It seems like it was just yesterday, but I often forget the jitters I had before my first muay Thai fight back in 2007. As a coach, I constantly have to remind myself on how to best prepare my students for what to expect and how to cope. I do this because I never had anyone who was able to explain how to handle first-fight jitters. And I really wish someone had, as it was a rather steep learning curve.
I have many students who ask me about which strike they should try to land or what game plan to use for their first fight, when the truth is, your training should do that for you. You fight like you train, and you train like you fight.
I’ve heard people coach “being confident” in the ring, but how can you expect someone to be confident when this is his or her first time fighting? You have to believe in your training and believe in your techniques.
Ask your coach to work with you a little bit on fight-specific training, such as a mock-fight in your sparring, where he or she corners and talks to you between rounds.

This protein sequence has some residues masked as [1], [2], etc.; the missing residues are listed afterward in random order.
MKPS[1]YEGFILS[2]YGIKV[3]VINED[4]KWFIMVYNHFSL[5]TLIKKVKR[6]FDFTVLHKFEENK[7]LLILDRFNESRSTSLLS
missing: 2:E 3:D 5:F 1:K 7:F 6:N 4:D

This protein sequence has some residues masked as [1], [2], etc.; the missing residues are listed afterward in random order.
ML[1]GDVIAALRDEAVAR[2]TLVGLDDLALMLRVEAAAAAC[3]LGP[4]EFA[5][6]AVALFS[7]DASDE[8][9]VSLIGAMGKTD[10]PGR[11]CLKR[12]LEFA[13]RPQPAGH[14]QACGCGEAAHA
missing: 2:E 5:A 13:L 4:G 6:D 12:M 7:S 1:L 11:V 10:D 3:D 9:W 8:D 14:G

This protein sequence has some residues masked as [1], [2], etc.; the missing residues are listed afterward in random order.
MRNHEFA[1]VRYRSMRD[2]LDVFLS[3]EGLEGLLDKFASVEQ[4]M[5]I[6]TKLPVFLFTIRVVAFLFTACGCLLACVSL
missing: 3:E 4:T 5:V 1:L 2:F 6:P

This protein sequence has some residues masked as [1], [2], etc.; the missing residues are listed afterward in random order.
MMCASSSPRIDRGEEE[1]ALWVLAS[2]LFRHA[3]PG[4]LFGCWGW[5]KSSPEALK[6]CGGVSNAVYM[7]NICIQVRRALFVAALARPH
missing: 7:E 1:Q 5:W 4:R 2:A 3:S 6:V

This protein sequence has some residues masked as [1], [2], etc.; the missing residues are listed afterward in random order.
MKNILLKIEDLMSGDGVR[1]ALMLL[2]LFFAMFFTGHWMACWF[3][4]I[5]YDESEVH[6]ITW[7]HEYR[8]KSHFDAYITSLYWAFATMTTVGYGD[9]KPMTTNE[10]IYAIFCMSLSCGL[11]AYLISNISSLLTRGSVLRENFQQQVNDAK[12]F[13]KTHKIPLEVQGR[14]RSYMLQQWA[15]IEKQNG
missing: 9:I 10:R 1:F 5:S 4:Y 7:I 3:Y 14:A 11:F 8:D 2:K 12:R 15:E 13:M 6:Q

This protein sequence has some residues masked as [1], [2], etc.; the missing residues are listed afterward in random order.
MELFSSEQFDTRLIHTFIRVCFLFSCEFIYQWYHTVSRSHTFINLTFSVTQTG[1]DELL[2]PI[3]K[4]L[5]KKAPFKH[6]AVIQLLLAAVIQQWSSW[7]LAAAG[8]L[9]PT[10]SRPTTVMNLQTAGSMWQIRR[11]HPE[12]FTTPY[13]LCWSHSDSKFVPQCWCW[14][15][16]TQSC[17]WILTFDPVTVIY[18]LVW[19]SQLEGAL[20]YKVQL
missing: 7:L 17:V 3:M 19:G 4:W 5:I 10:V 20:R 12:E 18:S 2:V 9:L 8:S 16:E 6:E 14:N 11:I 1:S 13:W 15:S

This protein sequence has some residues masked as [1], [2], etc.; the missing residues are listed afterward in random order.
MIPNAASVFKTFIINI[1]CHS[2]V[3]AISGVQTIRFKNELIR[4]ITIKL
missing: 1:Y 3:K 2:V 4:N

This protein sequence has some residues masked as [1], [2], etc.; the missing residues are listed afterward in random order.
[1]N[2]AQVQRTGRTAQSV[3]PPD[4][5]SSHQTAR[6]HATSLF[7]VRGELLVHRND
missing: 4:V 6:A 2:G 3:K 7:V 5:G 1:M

There is a very distinct feeling you will get as soon as you step off the scale for weigh-ins at your event. It’s like your mind realizes what it’s getting itself into and tries to talk you out of it. I’ve heard many names given to this feeling, such as “the darkness” or “bitchassness,” and I believe giving this feeling a name is a great way to recognize and embrace it.
Everyone has this feeling, all the way up until the point of entering the boxing ring, cage, or mat. It’s a fundamental part of competition that you will learn to enjoy with experience.
Being comfortable in your space is vital to believing in your techniques and embracing what it is that you are about to do. I personally like to walk out to the ring before an event and practice entering it, imagining how it will look and feel with an audience present. I’ll do some light shadow boxing to help create a mental anchor for what I’m picturing in my mind. This way when it comes time to compete, I’ll have the proper reaction if I experience that point in a fight.
Getting comfortable and practicing in the ring is vital. I suggest working it into your training. Get comfortable with the competition setting.
The last, but most important part, is to remember to have fun and enjoy this experience. I had one of my coaches tell me as I entered the ring, “Enjoy every second of this, remember how much you love to be in there.” Hearing him say that, it felt like I was back in the gym, relaxed and ready to fight. I went back to my mental anchor from training, I got comfortable, embraced my feelings, and believed in my technique.
When you can take yourself through this process, you will outperform yourself, which is the ultimate goal. After all, our greatest enemies are ourselves.
Photos “Amateur Muay Thai” by Attribution-NonCommercial License.